Presentation on theme: "Neoliberalism and Japan. Neoliberalism Liberalism – Classical theory Adam Smith, market –self-regulating Milton Friedman, Chicago School – hyper- market."— Presentation transcript:
Neoliberalism Liberalism – Classical theory Adam Smith, market –self-regulating Milton Friedman, Chicago School – hyper- market ideal Myth political regulation (law, contract, property)
Reagan, Thatcher – Washington Consensus Privatization minkatsu, de-regulation kisei- kanwa, liberalization marketism shijo shugi 1974 USA 1979 UK Big Bang All restrictions on capital controls removed New financial instruments Banking, insurance, stock trading companies, invest, compete Economic globalization New technologies of communication
Japan – developmental state (govt. regulation, closed markets, trade protection, kereitsu cross share holdings seniority wage and promotion, lifetime employment) Alternative form of capitalism Different institutions Commitment to public goods Distribution – 90% middle class, narrowest gap between top and bottom groups among G-7 Ideal of sameness ? Paternalistic? Communitarian? Is Japan too turning neoliberal?
Year 2020 – watershed year in policy making 1 in 4 Japanese will be 65 years old by 2020 Population growth negative since w007 Tax, welfare, and medical payments of the wage earner will triple by 2007.
Social transformation underway Meiji Ishin (make new) 1868 1946 Constitution Heisei era (1989 – 1991- bursting of the economic bubble Unemployment 4.9% 1999 highest in post-war Japan Suicide (1998 30,000 a year) men in their 40s and 50s 1/3 of suicides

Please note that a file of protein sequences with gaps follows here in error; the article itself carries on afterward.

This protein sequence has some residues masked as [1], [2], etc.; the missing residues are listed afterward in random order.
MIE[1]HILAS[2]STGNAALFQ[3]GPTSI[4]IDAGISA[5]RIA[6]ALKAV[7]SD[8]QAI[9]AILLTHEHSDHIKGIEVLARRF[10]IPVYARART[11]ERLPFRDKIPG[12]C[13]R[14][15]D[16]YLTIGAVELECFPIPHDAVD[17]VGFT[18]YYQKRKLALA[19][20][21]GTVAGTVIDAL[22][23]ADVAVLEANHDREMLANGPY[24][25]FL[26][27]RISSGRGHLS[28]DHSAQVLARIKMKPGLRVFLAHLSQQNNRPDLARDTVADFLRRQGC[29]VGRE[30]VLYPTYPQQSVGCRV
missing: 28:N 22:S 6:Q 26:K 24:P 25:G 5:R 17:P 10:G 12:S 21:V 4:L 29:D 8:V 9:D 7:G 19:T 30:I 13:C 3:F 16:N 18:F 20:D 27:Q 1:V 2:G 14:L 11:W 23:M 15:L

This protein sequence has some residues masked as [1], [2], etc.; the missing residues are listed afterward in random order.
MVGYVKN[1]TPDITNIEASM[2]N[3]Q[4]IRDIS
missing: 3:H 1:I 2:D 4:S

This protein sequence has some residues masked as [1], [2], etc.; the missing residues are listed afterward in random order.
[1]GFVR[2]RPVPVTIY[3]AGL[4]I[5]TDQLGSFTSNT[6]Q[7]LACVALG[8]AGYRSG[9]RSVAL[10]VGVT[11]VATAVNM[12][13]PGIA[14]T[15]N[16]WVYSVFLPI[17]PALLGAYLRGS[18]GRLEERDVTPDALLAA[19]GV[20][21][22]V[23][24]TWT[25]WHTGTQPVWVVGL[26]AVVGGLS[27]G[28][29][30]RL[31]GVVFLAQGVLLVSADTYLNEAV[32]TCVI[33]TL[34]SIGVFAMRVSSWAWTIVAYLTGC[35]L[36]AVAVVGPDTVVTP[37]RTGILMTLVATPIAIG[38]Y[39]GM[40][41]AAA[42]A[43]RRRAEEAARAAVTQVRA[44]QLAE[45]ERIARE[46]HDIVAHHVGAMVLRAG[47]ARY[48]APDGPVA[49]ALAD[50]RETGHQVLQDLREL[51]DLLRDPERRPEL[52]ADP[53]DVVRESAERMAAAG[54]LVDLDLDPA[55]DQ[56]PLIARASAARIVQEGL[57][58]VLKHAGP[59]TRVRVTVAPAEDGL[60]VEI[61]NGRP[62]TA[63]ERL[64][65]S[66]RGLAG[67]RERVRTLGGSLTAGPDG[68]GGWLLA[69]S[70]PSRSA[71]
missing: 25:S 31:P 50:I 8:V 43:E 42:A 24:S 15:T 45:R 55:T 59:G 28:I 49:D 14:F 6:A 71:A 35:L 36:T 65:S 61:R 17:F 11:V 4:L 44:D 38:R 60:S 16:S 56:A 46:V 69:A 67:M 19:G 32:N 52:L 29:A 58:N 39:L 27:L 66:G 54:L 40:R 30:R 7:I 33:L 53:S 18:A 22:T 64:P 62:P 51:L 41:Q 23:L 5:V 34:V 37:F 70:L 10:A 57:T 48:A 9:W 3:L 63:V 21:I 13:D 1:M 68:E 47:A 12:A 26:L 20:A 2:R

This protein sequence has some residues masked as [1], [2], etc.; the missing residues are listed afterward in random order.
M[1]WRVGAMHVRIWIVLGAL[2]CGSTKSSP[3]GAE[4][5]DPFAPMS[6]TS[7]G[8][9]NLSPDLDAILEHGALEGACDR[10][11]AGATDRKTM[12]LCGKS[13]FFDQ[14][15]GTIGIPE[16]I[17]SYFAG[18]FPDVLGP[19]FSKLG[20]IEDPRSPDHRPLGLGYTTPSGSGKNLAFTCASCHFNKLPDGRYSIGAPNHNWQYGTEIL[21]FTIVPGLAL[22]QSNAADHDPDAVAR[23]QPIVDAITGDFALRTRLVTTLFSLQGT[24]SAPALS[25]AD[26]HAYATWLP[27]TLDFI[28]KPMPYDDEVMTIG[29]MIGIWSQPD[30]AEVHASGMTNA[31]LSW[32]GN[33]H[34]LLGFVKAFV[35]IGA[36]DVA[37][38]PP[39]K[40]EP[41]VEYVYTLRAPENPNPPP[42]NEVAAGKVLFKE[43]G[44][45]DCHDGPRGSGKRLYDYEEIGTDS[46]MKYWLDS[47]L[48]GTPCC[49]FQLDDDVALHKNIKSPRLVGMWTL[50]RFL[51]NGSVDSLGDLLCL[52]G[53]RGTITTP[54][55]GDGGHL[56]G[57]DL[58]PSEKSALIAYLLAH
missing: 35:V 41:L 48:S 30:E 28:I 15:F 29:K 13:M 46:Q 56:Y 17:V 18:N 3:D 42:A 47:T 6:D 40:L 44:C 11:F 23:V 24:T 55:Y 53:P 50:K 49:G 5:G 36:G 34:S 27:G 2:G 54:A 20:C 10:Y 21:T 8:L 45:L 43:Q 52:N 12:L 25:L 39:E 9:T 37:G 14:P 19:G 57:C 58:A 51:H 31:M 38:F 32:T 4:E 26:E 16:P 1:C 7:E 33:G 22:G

Hikikomori (drop outs/recluse/at home) NEET (not in education, employment, or training) Women Irregular workers Immigrants Homelessness Yoseba/ doyagai
Japanese unemployment (5%) low by US and European standards Lifetime employment eroding 1997 32% of corporations declared commitment to continue life time employment, 26% in 1998. Seniority-pay,promotion Introduce contract, and individualized remuneration.
Government spending (since 1991 invest sum in economy equivalent to rebuilding the city of Tokyo); high rate of indebtedness. Japan economy ripe for change since 1970s Trade deficits –USA Plaza Accord 1985
Deregulation and liberalization finance, infrastructure, insurance, communication, land, housing, health and welfare, labor and education Govt guaranteed all bank deposits – now plan to let uncompetitive banks fail People swim at own risk Education – Tokyo consider voucher system, Meritocracy?
Anglo Saxon capitalism (Ronald Dore) More talk of change than actual change Dismiss workers? Legislative change